▶ Make plans to sit down with the people who could help the most. Your child’s doctor and child care provider are great people to talk to.
▶ An important part of being a great parent is staying involved with your child’s school experiences. Make a point to have regular conversations with your child’s teachers or child care providers.
Knowledge of Parenting and Child Development brief and action sheet
Concrete Support in Times of Need
Get Help When You Need It!
All families go through tough times. However, knowing where to get help in the community can make things a lot easier.
It is important that we as parents:
▶ Know what help is available.
▶ Ask for help when we need it.
▶ Get what we need to keep our families
healthy and safe.
▶ Help others when possible.
When our families’ basic needs are met, we can spend less time worrying and more time helping our children learn and develop. Have you ever felt embarrassed to ask for help? Take some time to remember how you feel when someone else asks you for help. It can be hard to be the one asking, but everyone needs help sometimes. Not only is there nothing wrong with getting help when you need it, but getting the help you need for yourself and your child is part of being a good parent.
Concrete Support Tips
▶ Practice being your and your child’s advocate. What are some ways you can engage with your child’s school (or another service you use) to be sure your child gets what he needs?
▶ Learn more about what is available in your community. Do some research on-line, spend some time looking at community bulletin boards at your park or the library, go visit a program that serves as a hub or connection point for community resources, or talk with other parents. You may be surprised at what is available.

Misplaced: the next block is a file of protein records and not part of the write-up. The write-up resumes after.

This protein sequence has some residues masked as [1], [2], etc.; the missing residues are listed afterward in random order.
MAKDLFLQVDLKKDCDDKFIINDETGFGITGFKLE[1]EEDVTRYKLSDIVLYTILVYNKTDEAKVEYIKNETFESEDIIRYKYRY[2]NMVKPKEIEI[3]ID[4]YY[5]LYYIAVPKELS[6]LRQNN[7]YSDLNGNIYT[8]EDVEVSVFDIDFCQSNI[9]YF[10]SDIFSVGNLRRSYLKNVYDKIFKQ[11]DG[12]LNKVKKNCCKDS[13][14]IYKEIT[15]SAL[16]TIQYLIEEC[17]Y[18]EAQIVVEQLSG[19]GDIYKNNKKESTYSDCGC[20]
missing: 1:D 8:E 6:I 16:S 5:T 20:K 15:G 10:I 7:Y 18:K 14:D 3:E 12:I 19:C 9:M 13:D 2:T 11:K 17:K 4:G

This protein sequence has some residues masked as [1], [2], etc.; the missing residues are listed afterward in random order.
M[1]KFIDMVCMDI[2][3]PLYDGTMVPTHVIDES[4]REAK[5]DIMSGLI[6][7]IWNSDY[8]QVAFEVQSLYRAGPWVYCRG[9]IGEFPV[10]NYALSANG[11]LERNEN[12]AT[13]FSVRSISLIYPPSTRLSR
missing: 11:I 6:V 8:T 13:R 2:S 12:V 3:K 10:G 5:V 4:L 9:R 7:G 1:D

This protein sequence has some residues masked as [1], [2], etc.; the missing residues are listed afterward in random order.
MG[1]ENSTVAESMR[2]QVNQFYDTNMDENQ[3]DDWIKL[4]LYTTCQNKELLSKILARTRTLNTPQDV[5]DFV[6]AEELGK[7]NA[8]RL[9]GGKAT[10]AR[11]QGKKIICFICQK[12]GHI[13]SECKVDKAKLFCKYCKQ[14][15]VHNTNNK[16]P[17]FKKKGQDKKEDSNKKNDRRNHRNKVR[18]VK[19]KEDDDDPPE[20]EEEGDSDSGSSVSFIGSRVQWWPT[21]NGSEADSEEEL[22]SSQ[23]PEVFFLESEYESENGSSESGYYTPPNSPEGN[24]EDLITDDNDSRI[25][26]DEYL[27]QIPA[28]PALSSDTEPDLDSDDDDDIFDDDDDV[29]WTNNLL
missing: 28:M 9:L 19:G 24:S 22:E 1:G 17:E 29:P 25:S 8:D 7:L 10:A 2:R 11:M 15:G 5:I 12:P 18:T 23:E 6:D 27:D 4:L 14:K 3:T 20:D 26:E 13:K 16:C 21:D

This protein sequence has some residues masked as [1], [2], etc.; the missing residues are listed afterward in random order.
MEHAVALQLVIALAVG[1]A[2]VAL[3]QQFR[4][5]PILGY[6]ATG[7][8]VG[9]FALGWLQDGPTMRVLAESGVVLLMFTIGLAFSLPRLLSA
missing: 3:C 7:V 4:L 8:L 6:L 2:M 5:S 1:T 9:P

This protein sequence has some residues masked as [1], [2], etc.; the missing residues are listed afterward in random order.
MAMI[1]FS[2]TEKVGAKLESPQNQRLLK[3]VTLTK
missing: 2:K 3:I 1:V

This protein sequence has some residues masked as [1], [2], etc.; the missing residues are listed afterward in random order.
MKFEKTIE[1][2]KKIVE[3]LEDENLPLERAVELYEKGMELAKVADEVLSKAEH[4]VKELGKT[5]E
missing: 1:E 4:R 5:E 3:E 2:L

▶ Help someone else get what they need. Helping others not only feels good, but it makes it easier for us to also ask for help when we need it.
▶ Don’t give up. Sometimes it is not as easy to get help as you would think. Service systems can be hard to understand and work with. It can get discouraging, so be kind to yourself
Concrete Support in Times of Need brief and action sheet
Social & Emotional Competence of Children
Help Your Child Manage Feelings and Relationships!
Helping children develop social-emotional competence allows them to manage their emotions and build healthy relationships with their peers and adults.
As parents, the things we do to model
and help our children learn these skills
makes a huge difference.
We can help our children develop these skills by:
▶ Responding warmly and consistently to
▶ Teaching your child the words they
need to express how they feel
▶ Allowing your child to express their
▶ Being a role model: show your child
how to be kind and how to interact
positively with other people
Social & Emotional Competence Tips
▶ Give your child attention for making the right choices. Be sure to notice and compliment friendly behaviors, like sharing, taking turns and being polite.
▶ Make a list of the things that can frustrate your child. Sit down and talk with them and make a plan for how they can respond the next time the situation happens.
▶ Take some time to sit down and read a children’s book with your child. Talk about how the characters are feeling throughout the story. This can help your child to learn about feelings and emotions.
▶ Create regular routines for checking in on how everyone in the family is feeling. Ask each family member to say the best thing that happened or something that was hard or upsetting and how they handled it.
Social and Emotional Competence of Children brief and action sheet
Material adapted from the Strengthening Families Protective Factors Framework,
Center for the Study of Social Policy